Good Neighbors Again on Issues Ranging from Free Trade and Economic Cooperation to Peacemaking, the US and Latin American Nations Are Drawing Closer

By Peter Hakim. Peter Hakim is director Inter-American Dialogue article will appear . | The Christian Science Monitor, January 29, 1992 | Go to article overview

Good Neighbors Again on Issues Ranging from Free Trade and Economic Cooperation to Peacemaking, the US and Latin American Nations Are Drawing Closer


Peter Hakim. Peter Hakim is director Inter-American Dialogue article will appear ., The Christian Science Monitor


THROUGHOUT the 1980s, the United States and Latin America clashed on many issues - Central America, the debt crisis, drug trafficking, and the Malvinas-Falklands war. These conflicts are today mostly resolved or muted, and the US and Latin America have begun to enjoy an "era of good feeling." Consider these developments:

* The US is negotiating a free-trade arrangement with Mexico to accelerate the economic integration of the two countries.

* George Bush has proposed a Western Hemisphere free-trade system, and virtually every Latin American nation has responded enthusiastically.

* The US is cooperating with Latin American nations to restore a leftist, populist president to power in Haiti.

* Latin American leaders have been pressing President Fidel Castro of Cuba to join the world trend toward free politics and open markets.

* The US is being praised in Latin America for its efforts to promote peace in El Salvador.

This positive turn in US-Latin American relations should not be exaggerated. Disagreements and frustrations remain. But the discourse of US-Latin American relations has changed. It is increasingly rare for Latin American leaders to confront Washington or to seek political advantage at home by denouncing the US. Just the opposite: Most Latin American governments say they want stronger ties with the US.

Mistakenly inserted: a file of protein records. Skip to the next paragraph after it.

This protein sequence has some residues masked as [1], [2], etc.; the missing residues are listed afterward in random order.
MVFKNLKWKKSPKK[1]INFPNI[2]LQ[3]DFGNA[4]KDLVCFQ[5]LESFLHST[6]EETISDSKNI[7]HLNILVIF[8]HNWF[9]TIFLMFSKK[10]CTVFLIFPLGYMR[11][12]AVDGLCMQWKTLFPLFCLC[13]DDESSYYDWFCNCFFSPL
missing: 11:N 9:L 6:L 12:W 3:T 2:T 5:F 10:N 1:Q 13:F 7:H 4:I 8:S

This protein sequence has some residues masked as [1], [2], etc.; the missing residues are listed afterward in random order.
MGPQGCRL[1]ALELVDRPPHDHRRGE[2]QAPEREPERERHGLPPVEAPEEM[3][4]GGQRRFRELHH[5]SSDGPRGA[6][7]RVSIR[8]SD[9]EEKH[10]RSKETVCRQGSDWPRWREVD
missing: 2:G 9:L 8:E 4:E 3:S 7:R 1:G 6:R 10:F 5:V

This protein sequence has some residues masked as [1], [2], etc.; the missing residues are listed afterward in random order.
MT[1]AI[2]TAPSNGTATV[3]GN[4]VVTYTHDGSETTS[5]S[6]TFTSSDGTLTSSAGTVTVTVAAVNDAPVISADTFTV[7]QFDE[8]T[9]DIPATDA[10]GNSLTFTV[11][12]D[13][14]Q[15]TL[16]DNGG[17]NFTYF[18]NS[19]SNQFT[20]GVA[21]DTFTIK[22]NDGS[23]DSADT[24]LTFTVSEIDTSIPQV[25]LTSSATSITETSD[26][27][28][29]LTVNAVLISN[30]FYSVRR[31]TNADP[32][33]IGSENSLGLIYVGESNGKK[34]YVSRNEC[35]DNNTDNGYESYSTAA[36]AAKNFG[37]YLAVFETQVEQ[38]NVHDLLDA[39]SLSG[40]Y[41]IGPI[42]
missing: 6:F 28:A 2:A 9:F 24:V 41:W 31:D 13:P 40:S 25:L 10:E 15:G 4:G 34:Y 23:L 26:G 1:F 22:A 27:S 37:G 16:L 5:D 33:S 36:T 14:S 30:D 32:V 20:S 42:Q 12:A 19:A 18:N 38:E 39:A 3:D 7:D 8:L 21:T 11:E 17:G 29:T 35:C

President Bush, almost surely without fully realizing it, captured the new mood of hemispheric affairs when he announced the Enterprise for the Americas Initiative in June 1990. The Initiative offered to reduce the $12 billion debt Latin American countries owe the US Treasury, and proposed creation of a $300 million a year fund in the Inter-American Development Bank to promote private investment.

To be sure, the Initiative was not conceived as an economic recovery program for Latin America. It is, in fact, hard to point to any immediate and tangible economic gains from the proposal. Bilateral debt reduction will cut Latin America's yearly interest bill only by about 1 percent. The investment fund is very small. Despite the current enthusiasm in Washington and Latin America, hemisphere-wide free trade will be a long time in coming.

What the Enterprise Initiative does is establish a new structure of incentives to reinforce the region's own reform efforts. Providing no substantial resource transfers, this is a "self-help initiative" that promises Latin America an eventual economic partnership with the US once the region gets its economies in shape.

In the past 18 months, the Initiative has become the centerpiece of US policy toward Latin America, replacing Washington's waning interest in Central America. …

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